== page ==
7 Deadly Sins of Pharma Targeting
Targets that are smartly identified and prioritized are a key ingredient of the pharmaceutical commercial sales process. In a time when much of the pharma industry tries to cope with transformational change, companies that reinvent their business approach will separate themselves from the crowd and gain competitive advantage.
This whitepaper discusses seven common mistakes to avoid when targeting, and guidelines to help create an agile process that enables commercial sales organizations to think differently about their customers.
1. Focusing only on the prescriber
Targeting based solely on the prescriber excludes critical information regarding true value and intent to prescribe. Though the individual is important, influence networks, affiliations, practice circumstances and patients matter even more. Treating prescribers independently, rather than looking at their ecosystem, results in suboptimal target identification and prioritization.
2. Lack of trajectory
Another deadly sin in pharma targeting is not considering the trajectory of customers. The prescribing trend (upward, declining, flat) can indicate different degrees of prioritization. Though it’s good to invest in current prescribers, stakeholders should also think about what the future holds. Incorporating trajectory gives companies a better idea on which relationships the sales force should nurture for the future.
3. Looking backward
Traditionally, the pharma industry relies on historical sales data to drive targeting decision making. However, what customers did last month, quarter, or year may not be what they do next. In most cases, sales force should be there to make sure customers do something different. Predictive analytics can give a different outlook on which customers to allocate resources towards. Predictive drivers also offer new insight into how to best move the business. Looking forward versus backward relies on analytical techniques, methodologies, and new types of data brought to the process.
4. Short-term focus
Another deadly sin of pharma targeting is an approach that only considers a customer’s current value (often brand by brand) rather than their lifetime value to the entire portfolio. Pharma companies should avoid continuously prioritizing and de-prioritizing prescribers based on short-term metrics and take a longer term view of what they can achieve with their customers.
5. Disregarding practice circumstances
Assuming all market volume is accessible is another deadly sin that pharma companies have to contend with. There are several circumstances within the pharma market that can make two customers of seemingly equal value actually quite different. Bringing together data sets related to payer environments, system and group practice control, or patient population gives the industry better insight into the accessible market volume that can be targeted.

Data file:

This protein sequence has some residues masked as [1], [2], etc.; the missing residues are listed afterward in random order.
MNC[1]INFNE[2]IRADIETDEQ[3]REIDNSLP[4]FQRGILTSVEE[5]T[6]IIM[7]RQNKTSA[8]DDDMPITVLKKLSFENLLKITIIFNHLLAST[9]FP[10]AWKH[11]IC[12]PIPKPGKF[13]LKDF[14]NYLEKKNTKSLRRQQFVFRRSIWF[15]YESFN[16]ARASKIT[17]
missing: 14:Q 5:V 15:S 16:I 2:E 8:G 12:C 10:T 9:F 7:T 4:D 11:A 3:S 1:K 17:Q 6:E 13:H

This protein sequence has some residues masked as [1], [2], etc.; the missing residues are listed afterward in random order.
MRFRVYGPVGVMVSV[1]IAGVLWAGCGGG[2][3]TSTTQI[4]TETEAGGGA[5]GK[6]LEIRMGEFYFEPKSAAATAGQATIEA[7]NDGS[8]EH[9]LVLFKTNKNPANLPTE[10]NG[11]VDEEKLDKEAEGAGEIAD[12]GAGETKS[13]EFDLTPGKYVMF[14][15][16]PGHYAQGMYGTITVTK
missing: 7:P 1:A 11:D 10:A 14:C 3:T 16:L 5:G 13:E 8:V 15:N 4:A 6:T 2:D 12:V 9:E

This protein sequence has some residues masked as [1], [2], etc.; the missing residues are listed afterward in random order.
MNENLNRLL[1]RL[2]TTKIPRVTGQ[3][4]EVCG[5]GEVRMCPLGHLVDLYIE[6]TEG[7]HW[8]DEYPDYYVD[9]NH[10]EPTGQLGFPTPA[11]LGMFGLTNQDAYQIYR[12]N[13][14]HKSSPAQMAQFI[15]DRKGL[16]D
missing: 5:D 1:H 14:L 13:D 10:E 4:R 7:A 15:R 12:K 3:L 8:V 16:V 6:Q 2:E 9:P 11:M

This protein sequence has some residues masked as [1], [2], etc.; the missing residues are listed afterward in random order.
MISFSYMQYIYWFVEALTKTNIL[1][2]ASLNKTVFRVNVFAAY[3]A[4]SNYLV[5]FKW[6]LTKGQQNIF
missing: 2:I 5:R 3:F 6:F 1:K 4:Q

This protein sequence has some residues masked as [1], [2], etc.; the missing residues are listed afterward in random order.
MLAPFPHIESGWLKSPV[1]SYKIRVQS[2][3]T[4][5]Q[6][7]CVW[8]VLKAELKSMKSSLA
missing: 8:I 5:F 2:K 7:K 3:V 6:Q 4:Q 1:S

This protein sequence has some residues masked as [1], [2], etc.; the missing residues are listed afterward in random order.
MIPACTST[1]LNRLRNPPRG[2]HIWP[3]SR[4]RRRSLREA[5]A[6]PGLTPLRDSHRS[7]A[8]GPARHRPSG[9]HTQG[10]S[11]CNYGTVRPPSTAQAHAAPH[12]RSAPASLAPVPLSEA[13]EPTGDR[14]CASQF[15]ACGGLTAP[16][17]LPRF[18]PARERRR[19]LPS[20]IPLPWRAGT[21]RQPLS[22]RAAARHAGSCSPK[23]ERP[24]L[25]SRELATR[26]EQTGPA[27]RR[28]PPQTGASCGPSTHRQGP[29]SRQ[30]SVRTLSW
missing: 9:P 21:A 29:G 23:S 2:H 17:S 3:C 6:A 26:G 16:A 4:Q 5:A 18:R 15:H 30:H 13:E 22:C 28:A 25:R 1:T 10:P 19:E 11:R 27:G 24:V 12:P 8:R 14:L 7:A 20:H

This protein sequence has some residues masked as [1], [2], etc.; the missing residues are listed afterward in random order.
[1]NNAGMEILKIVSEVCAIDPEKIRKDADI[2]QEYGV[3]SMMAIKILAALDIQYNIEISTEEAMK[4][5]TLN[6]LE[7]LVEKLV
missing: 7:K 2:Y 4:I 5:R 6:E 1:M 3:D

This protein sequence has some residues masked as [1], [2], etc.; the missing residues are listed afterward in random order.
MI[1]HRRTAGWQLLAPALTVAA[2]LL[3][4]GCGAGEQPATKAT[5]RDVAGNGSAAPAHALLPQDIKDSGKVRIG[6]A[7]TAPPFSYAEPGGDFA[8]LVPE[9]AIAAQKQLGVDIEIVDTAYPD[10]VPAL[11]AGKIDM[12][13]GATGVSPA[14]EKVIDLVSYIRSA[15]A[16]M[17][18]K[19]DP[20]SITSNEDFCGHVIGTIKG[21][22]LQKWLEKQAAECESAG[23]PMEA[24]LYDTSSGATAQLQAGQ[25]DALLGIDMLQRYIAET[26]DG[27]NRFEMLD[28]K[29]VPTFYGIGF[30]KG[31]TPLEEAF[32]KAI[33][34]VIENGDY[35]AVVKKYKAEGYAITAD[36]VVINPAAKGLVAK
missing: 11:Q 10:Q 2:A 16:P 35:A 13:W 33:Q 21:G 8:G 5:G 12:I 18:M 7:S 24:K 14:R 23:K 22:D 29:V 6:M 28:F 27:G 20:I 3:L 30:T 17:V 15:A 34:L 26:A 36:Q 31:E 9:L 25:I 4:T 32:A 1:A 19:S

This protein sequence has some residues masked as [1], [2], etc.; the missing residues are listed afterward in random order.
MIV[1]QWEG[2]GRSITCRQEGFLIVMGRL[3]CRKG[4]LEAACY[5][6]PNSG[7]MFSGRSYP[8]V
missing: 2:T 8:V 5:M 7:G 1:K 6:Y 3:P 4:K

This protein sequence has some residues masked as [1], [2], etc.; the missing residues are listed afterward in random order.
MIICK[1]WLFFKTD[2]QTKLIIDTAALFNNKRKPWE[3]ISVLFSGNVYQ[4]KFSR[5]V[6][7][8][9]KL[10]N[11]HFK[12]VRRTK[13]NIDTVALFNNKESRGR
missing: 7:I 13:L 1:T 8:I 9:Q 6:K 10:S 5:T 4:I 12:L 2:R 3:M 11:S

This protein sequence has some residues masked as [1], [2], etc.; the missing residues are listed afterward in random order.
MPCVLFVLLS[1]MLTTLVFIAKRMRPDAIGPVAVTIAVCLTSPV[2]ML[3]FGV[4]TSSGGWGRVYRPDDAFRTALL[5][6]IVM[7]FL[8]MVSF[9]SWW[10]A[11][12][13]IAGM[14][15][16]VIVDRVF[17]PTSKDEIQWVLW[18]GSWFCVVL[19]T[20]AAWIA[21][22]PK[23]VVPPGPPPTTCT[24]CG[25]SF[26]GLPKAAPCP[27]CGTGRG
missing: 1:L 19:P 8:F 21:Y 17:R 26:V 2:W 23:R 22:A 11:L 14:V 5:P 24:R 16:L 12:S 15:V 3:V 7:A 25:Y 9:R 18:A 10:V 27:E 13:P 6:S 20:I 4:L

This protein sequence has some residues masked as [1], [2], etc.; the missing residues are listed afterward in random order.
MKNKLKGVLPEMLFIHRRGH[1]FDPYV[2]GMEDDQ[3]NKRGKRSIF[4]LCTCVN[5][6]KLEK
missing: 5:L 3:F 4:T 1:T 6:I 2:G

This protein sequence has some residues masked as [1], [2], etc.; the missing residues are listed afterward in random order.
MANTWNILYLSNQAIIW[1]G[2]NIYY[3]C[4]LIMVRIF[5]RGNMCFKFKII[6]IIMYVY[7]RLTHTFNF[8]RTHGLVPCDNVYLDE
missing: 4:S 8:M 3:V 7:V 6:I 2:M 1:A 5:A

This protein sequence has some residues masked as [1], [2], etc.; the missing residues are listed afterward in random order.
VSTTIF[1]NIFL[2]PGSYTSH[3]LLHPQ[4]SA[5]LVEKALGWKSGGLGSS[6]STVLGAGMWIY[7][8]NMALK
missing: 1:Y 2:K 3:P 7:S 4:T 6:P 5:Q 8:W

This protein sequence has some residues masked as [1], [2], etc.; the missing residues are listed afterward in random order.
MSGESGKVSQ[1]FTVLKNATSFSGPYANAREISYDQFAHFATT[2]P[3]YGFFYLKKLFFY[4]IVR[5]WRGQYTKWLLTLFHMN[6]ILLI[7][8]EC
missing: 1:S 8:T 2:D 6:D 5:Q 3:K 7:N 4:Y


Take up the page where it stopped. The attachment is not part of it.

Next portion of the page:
6. Strategy misalignment
Not aligning targeting to the brand strategy is another deadly sin that can result in lost sales, high customer turnover, and sub-optimal brand performance. For instance, if brand strategy reveals the greatest potential comes from physicians who meet certain criteria, the targeting strategy should be a natural reflection of that.
A recent example is illustrated by a US-based pharma company which outsourced its targeting. The brand strategy revolved around replacing generic medication that had a higher drug to drug interaction. Because patient profiles suggested they were on other medication as well, this was a problem that the company’s new product could solve. However, the targeting put in place failed to take this criteria into consideration, focusing the sales force on the wrong customers. This strategy misalignment resulted in low sales revenues and high disappointment from the sales force.
7. Ignoring other channels
Another deadly sin in pharma targeting is to tune out the other marketing channels directed at customers. Pharma companies should own a global view of all marketing channels, responsiveness to their promotional efforts, reactions to call planning etc. The industry should consider all marketing channels and touch points physicians interact with, ensuring a holistic approach to targeting. To make proper targeting decisions, pharma companies should stop looking at customers exclusively from a sales force point of view. Data that influences targeting strategy includes information on direct to consumer advertising for certain markets, email campaigns, patient discount cards, among others. When physicians are targeted by multiple pharma companies, the collection and interpretation of this data may offer the competitive advantage that help smart companies to stay ahead.
Optimal sales effort often starts with intelligent targeting. The highly regulated nature of pharmaceutical sales represents many challenges but also presents opportunities triggered by the availability of various data sources, sharing insight into patients and practices. Identifying these 7 “sins” above will help pharma companies gain a competitive advantage. The companies that avoid these common mistakes will go beyond traditional market/brand coverage and optimize
Organizations that trade their myopic view of the customer for a holistic perspective will be the winners of the targeting game – a game that gets tougher every day.